Prime Minister John Key says he has talked to the Indian Prime Minister Narendra Modi about a free-trade agreement at the East Asia Summit this weekend in Kuala Lumpur.
Mr Key says Mr Modi is encouraging of some form of free-trade agreement.
"One of the bigger issues for us is trying to get a better relationship and that's really essential on the trade front. They are now one the major countries. They're the second most populated country in the world and we don't have a free-trade agreement with them."
With rising threats of the Islamic State (IS) after the Paris attacks, world leaders have discussed ways to prevent radicalisation.
"The Muslim countries, as indeed around the world, need to continue to make the point the Islamic State does not represent the Islamic faith, because I think that's a point that a number of Islamic leaders have made to us.
"We can continue to share information and work actively and collaboratively together and if we do that, we've got a much better chance against those potential threats."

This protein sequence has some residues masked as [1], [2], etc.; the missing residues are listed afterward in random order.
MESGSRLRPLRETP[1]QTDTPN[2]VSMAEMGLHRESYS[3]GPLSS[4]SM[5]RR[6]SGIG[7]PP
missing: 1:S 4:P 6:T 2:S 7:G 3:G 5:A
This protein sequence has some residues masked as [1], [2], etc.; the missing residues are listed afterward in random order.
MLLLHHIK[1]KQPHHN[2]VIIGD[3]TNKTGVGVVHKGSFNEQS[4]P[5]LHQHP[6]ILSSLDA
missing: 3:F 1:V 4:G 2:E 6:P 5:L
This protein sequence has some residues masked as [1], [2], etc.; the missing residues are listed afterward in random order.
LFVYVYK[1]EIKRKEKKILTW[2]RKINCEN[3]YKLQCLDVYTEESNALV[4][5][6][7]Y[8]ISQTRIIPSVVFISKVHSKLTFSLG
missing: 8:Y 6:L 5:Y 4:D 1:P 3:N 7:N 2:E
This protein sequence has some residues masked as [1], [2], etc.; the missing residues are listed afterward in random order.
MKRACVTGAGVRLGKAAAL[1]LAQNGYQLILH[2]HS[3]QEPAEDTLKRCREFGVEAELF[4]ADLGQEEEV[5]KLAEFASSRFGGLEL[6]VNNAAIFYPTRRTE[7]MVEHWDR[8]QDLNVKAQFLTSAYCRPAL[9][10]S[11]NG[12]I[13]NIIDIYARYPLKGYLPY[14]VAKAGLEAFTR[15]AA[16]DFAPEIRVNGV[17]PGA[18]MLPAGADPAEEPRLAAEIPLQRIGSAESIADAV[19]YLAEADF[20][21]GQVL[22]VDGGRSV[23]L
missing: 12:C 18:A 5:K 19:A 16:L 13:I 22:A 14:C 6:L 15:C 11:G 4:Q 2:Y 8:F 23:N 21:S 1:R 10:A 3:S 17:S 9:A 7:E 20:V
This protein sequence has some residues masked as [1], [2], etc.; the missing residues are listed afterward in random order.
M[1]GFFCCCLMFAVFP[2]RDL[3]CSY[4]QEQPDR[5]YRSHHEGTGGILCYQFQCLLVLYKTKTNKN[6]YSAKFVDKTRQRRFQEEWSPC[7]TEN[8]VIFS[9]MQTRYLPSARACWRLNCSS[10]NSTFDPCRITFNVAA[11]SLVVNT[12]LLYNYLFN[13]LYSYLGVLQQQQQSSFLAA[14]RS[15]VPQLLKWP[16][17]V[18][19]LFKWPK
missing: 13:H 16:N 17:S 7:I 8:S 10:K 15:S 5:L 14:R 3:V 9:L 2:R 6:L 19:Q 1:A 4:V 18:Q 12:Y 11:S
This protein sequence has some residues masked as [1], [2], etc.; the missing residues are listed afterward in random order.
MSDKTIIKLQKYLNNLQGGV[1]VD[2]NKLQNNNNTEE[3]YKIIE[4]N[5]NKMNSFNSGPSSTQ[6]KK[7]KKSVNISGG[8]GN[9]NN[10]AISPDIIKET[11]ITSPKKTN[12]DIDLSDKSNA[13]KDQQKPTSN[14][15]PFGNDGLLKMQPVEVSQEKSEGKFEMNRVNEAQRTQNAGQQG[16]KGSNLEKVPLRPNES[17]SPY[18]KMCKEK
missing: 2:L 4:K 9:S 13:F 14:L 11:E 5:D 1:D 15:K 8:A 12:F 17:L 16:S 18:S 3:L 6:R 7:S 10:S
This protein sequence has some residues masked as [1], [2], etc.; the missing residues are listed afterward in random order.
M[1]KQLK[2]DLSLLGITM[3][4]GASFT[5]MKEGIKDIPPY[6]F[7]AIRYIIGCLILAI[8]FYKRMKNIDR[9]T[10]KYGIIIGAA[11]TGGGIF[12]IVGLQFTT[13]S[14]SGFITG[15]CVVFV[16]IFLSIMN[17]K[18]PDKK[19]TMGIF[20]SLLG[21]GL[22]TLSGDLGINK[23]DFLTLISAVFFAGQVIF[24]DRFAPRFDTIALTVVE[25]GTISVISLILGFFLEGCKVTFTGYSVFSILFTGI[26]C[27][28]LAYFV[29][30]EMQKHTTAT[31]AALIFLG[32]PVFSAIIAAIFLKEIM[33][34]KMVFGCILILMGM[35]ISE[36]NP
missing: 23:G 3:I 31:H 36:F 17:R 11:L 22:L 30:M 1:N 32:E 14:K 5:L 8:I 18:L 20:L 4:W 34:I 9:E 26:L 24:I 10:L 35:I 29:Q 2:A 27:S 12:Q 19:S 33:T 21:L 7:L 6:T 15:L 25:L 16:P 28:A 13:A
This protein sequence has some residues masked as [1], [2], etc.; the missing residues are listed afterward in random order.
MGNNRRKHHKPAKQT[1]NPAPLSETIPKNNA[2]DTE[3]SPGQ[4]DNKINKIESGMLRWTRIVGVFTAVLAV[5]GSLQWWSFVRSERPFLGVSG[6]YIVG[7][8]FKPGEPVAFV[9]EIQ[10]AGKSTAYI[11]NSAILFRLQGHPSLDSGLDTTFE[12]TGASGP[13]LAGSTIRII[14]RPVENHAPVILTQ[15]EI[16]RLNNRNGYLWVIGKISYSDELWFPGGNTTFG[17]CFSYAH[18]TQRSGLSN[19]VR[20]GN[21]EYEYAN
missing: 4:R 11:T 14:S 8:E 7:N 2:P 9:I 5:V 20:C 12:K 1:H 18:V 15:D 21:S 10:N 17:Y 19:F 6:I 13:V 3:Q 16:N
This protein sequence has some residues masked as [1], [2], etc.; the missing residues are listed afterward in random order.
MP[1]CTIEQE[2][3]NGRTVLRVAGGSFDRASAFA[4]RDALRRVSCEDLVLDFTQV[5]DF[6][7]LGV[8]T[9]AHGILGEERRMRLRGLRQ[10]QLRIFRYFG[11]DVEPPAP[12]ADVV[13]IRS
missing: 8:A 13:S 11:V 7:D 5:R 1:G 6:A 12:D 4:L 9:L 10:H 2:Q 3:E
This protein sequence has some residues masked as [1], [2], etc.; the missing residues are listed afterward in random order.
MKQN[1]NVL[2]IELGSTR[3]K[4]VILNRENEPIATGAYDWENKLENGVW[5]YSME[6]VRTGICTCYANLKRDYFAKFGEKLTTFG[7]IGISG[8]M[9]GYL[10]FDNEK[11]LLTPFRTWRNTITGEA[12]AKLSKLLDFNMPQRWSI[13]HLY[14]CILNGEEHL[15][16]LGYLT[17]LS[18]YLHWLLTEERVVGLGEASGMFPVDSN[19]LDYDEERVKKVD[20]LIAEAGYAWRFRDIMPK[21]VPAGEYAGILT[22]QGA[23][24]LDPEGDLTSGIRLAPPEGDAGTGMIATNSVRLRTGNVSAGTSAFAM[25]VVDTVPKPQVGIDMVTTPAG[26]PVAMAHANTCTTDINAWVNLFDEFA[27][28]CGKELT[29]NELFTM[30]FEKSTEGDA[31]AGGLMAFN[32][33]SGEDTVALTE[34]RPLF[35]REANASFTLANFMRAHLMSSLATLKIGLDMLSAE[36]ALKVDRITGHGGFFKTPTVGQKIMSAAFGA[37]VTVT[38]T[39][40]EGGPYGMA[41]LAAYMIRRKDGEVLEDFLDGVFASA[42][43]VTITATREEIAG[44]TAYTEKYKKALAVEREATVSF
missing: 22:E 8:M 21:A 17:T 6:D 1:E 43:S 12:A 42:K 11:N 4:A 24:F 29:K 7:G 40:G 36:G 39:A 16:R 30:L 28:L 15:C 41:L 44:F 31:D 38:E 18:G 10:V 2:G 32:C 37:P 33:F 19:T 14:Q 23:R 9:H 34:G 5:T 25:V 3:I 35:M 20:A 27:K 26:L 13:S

Mr Key says there is a "huge exchange happening behind the scenes of law enforcement and the intelligent agencies", and New Zealand is responding to terror threats with the right intensity.
"I think we've got it about right. We've committed credible diplomatic resource. We're actually doing something that's making a difference. We're tackling an area where it makes sense."
He says no world leaders are talking about committing ground troops.
"Everyone, even the Russians themselves, have said it's an airstrike campaign."
The Government has send around 100 troops to Iraq to help train local soldiers to fight against IS.
Seventeen other leaders from the East Asia region, including US President Barack Obama and Australian Prime Minister Malcolm Turnbull, have attended the summit in Malaysia's capital.